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DNA Fingerprinting

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A vicious crime has been committed. Blood evidence is at the crime scene. But, whose blood is it? And is there reason for other people's blood to be left at a crime scene? Your challenge is to determine which suspect had the opportunity and committed the crime based on the evidence you collect and analyze. It's up to you to catch the criminal in this crime scenario. You'll have to use many different logical and scientific tools to make your case and convict the person who committed this terrible crime.

Planning and Carrying Out Investigations

DNA Fingerprinting Brochure

DNA Fingerprinting Brochure

What is DNA?

DNA, which stands for deoxyribonucleic acid, is the material in the bodies of living organisms that contains the information of how to replicate cells. DNA is made of four chemical bases that form two different pairs: adenine (A) pairs with guanine (G), and cytosine (C) pairs with thymine (T). DNA strands are shaped like a spiraling ladder (called a double helix) with the chemical bases acting like the rungs and a sugar-phosphate substance acting as the sides. The order of the base pairs in the strand holds information about how new cells should be developed.

What is DNA fingerprinting?

The pattern of the chemical bases is slightly different in every person (except identical twins). Scientists can analyze a certain portion of DNA in which the pattern of bases varies widely among different people to determine if two DNA samples are from the same person, related people, or people who are not related. The process of DNA fingerprinting is called other names, such as electrophoresis or gel electrophoresis.

How does DNA fingerprinting work?

DNA fingerprinting occurs through a process called gel electrophoresis. The process itself is the separation of particles by size and charge. An enzyme cuts the DNA into fragments based on certain codes in the DNA. The fragments are placed in an agar gel, and a current is passed through the gel. Because all DNA particles have a negative charge, they will move towards the anode. The fragments move according to their mass-to-charge ratio, so smaller particles move faster than larger particles. Particles with the same mass-to-charge ratio move the same amount and tend to form into bands. After some time, all the fragments have been stratified, and after staining, the bands can be seen and compared to other sets of data. Related people have similar points where the enzyme would break the DNA strand, so they also stratify in very similar ways. Forensic scientists and genealogists can establish relationships between people this way.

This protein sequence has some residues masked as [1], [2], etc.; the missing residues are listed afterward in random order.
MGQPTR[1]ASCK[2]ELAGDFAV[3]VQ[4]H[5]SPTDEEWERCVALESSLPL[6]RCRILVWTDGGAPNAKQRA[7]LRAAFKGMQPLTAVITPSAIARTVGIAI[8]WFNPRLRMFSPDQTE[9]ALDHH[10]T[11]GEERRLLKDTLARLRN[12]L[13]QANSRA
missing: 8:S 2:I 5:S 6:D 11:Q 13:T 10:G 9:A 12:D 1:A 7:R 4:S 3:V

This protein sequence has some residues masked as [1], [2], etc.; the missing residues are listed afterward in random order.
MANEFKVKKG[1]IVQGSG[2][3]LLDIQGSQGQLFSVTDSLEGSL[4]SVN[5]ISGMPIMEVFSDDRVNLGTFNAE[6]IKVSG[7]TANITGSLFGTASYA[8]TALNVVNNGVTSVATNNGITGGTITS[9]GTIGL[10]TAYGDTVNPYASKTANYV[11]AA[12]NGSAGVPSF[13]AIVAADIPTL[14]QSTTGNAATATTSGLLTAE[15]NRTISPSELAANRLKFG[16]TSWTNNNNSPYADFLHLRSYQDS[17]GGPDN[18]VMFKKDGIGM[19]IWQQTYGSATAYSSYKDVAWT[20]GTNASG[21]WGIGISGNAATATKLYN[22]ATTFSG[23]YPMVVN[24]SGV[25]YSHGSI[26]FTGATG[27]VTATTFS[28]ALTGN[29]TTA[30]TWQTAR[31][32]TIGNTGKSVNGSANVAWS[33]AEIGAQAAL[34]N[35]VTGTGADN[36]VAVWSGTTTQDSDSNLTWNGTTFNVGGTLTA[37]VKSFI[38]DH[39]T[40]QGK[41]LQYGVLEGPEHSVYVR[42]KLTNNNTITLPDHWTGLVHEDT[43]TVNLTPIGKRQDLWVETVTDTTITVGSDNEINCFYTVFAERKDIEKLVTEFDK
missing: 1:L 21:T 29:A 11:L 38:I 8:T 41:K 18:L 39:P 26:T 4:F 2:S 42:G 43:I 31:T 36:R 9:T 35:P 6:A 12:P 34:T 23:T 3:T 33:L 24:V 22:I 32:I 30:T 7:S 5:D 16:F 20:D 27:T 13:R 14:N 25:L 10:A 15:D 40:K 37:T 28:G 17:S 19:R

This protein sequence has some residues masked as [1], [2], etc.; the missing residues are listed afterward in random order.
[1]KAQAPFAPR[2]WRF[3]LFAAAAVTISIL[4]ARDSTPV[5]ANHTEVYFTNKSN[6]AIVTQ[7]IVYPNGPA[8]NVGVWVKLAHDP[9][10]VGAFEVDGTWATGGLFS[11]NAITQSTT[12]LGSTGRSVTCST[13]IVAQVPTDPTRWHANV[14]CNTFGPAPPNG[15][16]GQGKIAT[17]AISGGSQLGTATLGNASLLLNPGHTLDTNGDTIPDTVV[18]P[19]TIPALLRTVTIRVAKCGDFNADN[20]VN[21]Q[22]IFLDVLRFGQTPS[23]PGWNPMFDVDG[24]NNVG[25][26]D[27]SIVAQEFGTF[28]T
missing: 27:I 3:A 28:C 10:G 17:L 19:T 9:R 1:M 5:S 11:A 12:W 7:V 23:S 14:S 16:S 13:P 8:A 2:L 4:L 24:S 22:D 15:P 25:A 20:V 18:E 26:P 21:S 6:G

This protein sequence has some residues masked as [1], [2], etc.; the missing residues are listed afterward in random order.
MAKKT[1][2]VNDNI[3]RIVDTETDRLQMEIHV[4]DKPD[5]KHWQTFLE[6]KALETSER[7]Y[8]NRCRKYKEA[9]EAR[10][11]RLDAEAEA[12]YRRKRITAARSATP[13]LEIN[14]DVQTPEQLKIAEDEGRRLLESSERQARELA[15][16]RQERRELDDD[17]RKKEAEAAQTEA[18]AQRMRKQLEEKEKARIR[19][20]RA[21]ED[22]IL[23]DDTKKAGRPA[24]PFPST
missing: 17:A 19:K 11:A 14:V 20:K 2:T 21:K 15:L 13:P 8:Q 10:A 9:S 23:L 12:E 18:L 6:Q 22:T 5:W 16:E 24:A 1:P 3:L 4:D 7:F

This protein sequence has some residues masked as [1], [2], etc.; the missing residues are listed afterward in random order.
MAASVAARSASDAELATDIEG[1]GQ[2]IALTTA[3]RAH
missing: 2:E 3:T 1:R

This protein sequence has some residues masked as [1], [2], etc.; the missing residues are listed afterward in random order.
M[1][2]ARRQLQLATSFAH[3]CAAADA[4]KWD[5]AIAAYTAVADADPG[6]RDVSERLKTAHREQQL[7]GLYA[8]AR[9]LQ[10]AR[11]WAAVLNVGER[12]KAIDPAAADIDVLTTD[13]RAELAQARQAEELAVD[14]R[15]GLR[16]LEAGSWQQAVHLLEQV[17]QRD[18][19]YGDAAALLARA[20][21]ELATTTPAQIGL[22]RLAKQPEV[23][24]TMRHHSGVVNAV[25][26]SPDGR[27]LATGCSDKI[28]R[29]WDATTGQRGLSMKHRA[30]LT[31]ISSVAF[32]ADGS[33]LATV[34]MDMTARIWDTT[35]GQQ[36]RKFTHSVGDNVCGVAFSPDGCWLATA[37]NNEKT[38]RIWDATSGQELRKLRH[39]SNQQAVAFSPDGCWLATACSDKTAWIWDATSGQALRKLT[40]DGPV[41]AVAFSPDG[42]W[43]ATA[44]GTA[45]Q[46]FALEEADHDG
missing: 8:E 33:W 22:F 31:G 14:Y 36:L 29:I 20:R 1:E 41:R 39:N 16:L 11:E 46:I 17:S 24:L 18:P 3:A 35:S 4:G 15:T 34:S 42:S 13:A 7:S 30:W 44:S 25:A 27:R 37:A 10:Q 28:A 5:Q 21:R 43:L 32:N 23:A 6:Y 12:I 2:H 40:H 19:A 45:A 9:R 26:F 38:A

What are the different types of blood?

There are 4 types of blood: A, B, AB, and O. There are two types of antigens found in blood: A and B. Antigens are substances found in blood that can trigger an immune response by the body. Type A blood has A antigens but not B antigens; type B blood has B antigens but not A antigens, type AB blood has both A and B antigens, and type O blood has no antigens. In addition to antigens, some types of blood have something called the Rh factor. If the blood has the Rh factor, it is a "positive" blood type. If it does not have the Rh factor, it is a "negative" blood type. For example, blood that has neither A antigens nor B antigens and has the Rh factor would be type O positive, which is the most common blood type.

What is evidence?

Evidence is something that proves an argument one way or another. In court, evidence is usually something used to prove that the defendant (the person accused of the crime) is guilty. Examples of evidence could be an item left at the crime scene by the criminal or a video recording from a security camera of the criminal committing the crime.


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Assessment Question 1 Figure